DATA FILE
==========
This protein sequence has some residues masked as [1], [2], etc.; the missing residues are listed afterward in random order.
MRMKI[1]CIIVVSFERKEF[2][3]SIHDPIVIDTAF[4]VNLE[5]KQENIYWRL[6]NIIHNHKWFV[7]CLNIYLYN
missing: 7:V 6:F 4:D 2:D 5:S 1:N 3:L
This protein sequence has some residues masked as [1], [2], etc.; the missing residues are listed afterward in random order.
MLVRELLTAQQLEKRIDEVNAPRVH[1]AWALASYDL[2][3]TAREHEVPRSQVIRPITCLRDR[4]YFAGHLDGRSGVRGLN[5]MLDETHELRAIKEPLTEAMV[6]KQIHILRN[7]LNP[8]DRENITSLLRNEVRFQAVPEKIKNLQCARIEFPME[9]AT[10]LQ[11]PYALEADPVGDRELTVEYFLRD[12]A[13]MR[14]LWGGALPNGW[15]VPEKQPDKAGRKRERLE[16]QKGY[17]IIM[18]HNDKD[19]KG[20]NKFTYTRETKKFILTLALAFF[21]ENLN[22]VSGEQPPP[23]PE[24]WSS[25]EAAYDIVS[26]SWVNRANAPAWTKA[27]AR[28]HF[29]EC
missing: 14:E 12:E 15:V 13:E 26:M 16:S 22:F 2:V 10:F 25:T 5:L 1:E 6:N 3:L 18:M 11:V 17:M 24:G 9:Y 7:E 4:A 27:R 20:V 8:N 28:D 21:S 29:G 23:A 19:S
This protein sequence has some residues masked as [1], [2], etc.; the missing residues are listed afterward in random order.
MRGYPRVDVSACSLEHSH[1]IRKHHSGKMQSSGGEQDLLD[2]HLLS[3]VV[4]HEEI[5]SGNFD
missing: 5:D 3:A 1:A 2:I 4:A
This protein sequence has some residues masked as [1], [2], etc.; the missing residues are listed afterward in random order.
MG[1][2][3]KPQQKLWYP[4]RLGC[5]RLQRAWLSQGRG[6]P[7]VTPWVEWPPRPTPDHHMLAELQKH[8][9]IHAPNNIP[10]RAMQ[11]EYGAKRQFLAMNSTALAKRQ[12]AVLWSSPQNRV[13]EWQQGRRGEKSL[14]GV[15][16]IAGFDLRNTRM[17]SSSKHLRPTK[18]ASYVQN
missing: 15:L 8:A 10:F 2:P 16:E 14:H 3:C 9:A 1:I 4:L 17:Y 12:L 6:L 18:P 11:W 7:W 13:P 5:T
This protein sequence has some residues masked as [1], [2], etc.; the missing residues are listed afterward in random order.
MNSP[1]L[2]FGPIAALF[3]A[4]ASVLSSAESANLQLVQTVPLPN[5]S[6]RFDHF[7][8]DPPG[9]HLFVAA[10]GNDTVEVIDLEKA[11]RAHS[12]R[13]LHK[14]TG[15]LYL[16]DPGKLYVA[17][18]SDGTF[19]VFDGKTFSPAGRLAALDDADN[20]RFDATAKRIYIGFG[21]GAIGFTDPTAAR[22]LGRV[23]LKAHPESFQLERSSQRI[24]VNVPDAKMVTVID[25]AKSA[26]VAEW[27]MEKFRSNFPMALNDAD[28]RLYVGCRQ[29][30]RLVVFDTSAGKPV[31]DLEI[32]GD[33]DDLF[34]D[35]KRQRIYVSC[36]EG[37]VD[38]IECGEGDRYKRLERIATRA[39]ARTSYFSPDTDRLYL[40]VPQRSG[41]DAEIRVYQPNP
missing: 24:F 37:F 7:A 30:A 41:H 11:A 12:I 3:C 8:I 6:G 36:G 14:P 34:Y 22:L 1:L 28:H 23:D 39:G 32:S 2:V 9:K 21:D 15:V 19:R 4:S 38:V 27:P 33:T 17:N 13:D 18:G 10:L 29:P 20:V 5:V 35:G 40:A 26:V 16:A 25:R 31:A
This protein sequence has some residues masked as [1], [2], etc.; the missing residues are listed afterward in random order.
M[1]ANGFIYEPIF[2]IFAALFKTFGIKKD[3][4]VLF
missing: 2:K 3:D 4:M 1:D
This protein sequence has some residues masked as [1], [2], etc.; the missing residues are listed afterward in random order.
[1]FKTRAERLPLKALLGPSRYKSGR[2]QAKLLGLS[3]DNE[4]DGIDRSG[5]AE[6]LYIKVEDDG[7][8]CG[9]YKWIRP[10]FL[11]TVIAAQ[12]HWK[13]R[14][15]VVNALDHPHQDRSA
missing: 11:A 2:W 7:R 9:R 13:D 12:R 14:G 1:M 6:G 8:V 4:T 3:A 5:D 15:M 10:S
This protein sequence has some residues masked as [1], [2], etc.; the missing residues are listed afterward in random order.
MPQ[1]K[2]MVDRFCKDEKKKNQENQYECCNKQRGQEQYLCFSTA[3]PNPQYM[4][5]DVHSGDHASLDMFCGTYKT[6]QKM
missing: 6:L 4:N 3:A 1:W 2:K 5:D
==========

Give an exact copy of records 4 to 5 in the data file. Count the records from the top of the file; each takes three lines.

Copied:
This protein sequence has some residues masked as [1], [2], etc.; the missing residues are listed afterward in random order.
MG[1][2][3]KPQQKLWYP[4]RLGC[5]RLQRAWLSQGRG[6]P[7]VTPWVEWPPRPTPDHHMLAELQKH[8][9]IHAPNNIP[10]RAMQ[11]EYGAKRQFLAMNSTALAKRQ[12]AVLWSSPQNRV[13]EWQQGRRGEKSL[14]GV[15][16]IAGFDLRNTRM[17]SSSKHLRPTK[18]ASYVQN
missing: 15:L 8:A 10:F 2:P 16:E 14:H 3:C 9:A 1:I 4:L 17:Y 12:L 6:L 18:P 11:W 7:W 13:P 5:T
This protein sequence has some residues masked as [1], [2], etc.; the missing residues are listed afterward in random order.
MNSP[1]L[2]FGPIAALF[3]A[4]ASVLSSAESANLQLVQTVPLPN[5]S[6]RFDHF[7][8]DPPG[9]HLFVAA[10]GNDTVEVIDLEKA[11]RAHS[12]R[13]LHK[14]TG[15]LYL[16]DPGKLYVA[17][18]SDGTF[19]VFDGKTFSPAGRLAALDDADN[20]RFDATAKRIYIGFG[21]GAIGFTDPTAAR[22]LGRV[23]LKAHPESFQLERSSQRI[24]VNVPDAKMVTVID[25]AKSA[26]VAEW[27]MEKFRSNFPMALNDAD[28]RLYVGCRQ[29][30]RLVVFDTSAGKPV[31]DLEI[32]GD[33]DDLF[34]D[35]KRQRIYVSC[36]EG[37]VD[38]IECGEGDRYKRLERIATRA[39]ARTSYFSPDTDRLYL[40]VPQRSG[41]DAEIRVYQPNP
missing: 24:F 37:F 7:A 30:A 41:H 11:A 12:I 3:C 8:I 6:G 36:G 14:P 34:Y 22:L 1:L 28:H 23:D 39:G 32:S 2:V 9:K 21:D 15:V 19:R 4:S 38:V 27:P 33:T 17:N 13:D 18:G 10:L 29:P 20:V 5:V 35:G 40:A 26:V 16:A 25:R 31:A